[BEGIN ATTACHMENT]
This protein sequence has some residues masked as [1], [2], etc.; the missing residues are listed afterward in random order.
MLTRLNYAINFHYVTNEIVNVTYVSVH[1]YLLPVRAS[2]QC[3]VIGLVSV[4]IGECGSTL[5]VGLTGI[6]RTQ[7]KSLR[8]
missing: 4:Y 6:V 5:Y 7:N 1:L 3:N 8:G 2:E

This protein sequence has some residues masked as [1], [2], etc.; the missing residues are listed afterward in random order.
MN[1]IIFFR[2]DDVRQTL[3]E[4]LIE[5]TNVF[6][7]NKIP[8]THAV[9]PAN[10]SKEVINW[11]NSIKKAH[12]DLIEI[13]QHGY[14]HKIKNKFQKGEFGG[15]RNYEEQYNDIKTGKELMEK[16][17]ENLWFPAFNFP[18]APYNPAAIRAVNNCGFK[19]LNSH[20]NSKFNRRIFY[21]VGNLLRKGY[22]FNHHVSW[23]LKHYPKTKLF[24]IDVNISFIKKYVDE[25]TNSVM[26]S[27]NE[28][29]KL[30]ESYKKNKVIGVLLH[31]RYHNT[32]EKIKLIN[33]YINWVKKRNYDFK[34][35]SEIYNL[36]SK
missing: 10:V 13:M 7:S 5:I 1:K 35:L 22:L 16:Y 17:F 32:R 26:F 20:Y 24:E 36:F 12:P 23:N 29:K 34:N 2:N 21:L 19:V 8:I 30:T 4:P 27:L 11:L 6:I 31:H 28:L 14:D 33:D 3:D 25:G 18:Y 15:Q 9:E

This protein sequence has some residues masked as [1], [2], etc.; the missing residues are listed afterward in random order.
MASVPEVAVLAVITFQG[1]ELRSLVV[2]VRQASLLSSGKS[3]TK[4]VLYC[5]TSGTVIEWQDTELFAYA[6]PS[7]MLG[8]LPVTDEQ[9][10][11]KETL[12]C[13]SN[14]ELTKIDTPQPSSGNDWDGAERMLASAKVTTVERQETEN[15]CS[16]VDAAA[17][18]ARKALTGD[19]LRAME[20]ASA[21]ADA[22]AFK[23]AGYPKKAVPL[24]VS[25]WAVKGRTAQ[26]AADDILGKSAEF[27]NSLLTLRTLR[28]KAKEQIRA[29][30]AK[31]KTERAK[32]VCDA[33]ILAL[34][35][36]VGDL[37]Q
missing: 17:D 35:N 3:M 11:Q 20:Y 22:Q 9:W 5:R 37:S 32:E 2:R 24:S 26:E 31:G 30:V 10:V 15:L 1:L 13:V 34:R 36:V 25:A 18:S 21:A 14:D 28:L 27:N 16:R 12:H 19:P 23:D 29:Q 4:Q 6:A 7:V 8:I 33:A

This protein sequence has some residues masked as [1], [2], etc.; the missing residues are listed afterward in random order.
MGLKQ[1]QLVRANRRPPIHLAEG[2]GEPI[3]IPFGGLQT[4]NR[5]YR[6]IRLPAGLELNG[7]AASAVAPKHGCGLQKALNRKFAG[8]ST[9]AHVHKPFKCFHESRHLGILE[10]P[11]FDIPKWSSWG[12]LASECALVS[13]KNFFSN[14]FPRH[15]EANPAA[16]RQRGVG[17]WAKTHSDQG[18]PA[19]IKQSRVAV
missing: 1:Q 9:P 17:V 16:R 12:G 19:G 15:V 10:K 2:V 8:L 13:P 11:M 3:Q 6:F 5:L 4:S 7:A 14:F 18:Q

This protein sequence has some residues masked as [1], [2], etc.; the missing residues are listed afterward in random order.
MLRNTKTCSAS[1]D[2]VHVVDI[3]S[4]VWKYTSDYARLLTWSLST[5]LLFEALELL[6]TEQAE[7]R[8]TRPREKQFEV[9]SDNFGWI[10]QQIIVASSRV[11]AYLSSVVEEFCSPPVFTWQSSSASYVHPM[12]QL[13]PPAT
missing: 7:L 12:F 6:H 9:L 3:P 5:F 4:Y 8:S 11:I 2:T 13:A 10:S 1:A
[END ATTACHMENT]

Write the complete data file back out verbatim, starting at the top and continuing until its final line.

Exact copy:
This protein sequence has some residues masked as [1], [2], etc.; the missing residues are listed afterward in random order.
MLTRLNYAINFHYVTNEIVNVTYVSVH[1]YLLPVRAS[2]QC[3]VIGLVSV[4]IGECGSTL[5]VGLTGI[6]RTQ[7]KSLR[8]
missing: 4:Y 6:V 5:Y 7:N 1:L 3:N 8:G 2:E

This protein sequence has some residues masked as [1], [2], etc.; the missing residues are listed afterward in random order.
MN[1]IIFFR[2]DDVRQTL[3]E[4]LIE[5]TNVF[6][7]NKIP[8]THAV[9]PAN[10]SKEVINW[11]NSIKKAH[12]DLIEI[13]QHGY[14]HKIKNKFQKGEFGG[15]RNYEEQYNDIKTGKELMEK[16][17]ENLWFPAFNFP[18]APYNPAAIRAVNNCGFK[19]LNSH[20]NSKFNRRIFY[21]VGNLLRKGY[22]FNHHVSW[23]LKHYPKTKLF[24]IDVNISFIKKYVDE[25]TNSVM[26]S[27]NE[28][29]KL[30]ESYKKNKVIGVLLH[31]RYHNT[32]EKIKLIN[33]YINWVKKRNYDFK[34][35]SEIYNL[36]SK
missing: 10:V 13:M 7:S 5:I 1:K 35:L 22:L 16:Y 17:F 32:R 26:F 20:Y 24:E 36:F 12:P 23:N 29:K 34:N 2:N 21:L 19:V 8:I 30:T 4:P 27:L 11:L 6:I 31:H 28:L 14:D 33:D 3:D 25:G 18:Y 15:Q 9:E

This protein sequence has some residues masked as [1], [2], etc.; the missing residues are listed afterward in random order.
MASVPEVAVLAVITFQG[1]ELRSLVV[2]VRQASLLSSGKS[3]TK[4]VLYC[5]TSGTVIEWQDTELFAYA[6]PS[7]MLG[8]LPVTDEQ[9][10][11]KETL[12]C[13]SN[14]ELTKIDTPQPSSGNDWDGAERMLASAKVTTVERQETEN[15]CS[16]VDAAA[17][18]ARKALTGD[19]LRAME[20]ASA[21]ADA[22]AFK[23]AGYPKKAVPL[24]VS[25]WAVKGRTAQ[26]AADDILGKSAEF[27]NSLLTLRTLR[28]KAKEQIRA[29][30]AK[31]KTERAK[32]VCDA[33]ILAL[34][35][36]VGDL[37]Q
missing: 17:D 35:N 3:M 11:Q 20:Y 22:Q 9:W 5:R 37:S 32:E 2:R 24:S 26:E 31:G 30:V 10:V 15:L 1:L 13:V 34:R 36:V 25:A 18:S 21:A 14:D 28:L 27:N 16:R 12:H 19:P 23:D 29:Q 4:Q 6:A 7:V 8:I 33:A

This protein sequence has some residues masked as [1], [2], etc.; the missing residues are listed afterward in random order.
MGLKQ[1]QLVRANRRPPIHLAEG[2]GEPI[3]IPFGGLQT[4]NR[5]YR[6]IRLPAGLELNG[7]AASAVAPKHGCGLQKALNRKFAG[8]ST[9]AHVHKPFKCFHESRHLGILE[10]P[11]FDIPKWSSWG[12]LASECALVS[13]KNFFSN[14]FPRH[15]EANPAA[16]RQRGVG[17]WAKTHSDQG[18]PA[19]IKQSRVAV
missing: 1:Q 9:P 17:V 16:R 12:G 19:G 15:V 10:K 2:V 8:L 13:P 11:M 3:Q 6:F 5:L 4:S 7:A 14:F 18:Q

This protein sequence has some residues masked as [1], [2], etc.; the missing residues are listed afterward in random order.
MLRNTKTCSAS[1]D[2]VHVVDI[3]S[4]VWKYTSDYARLLTWSLST[5]LLFEALELL[6]TEQAE[7]R[8]TRPREKQFEV[9]SDNFGWI[10]QQIIVASSRV[11]AYLSSVVEEFCSPPVFTWQSSSASYVHPM[12]QL[13]PPAT
missing: 7:L 12:F 6:H 9:L 3:P 5:F 4:Y 8:S 11:I 2:T 13:A 10:S 1:A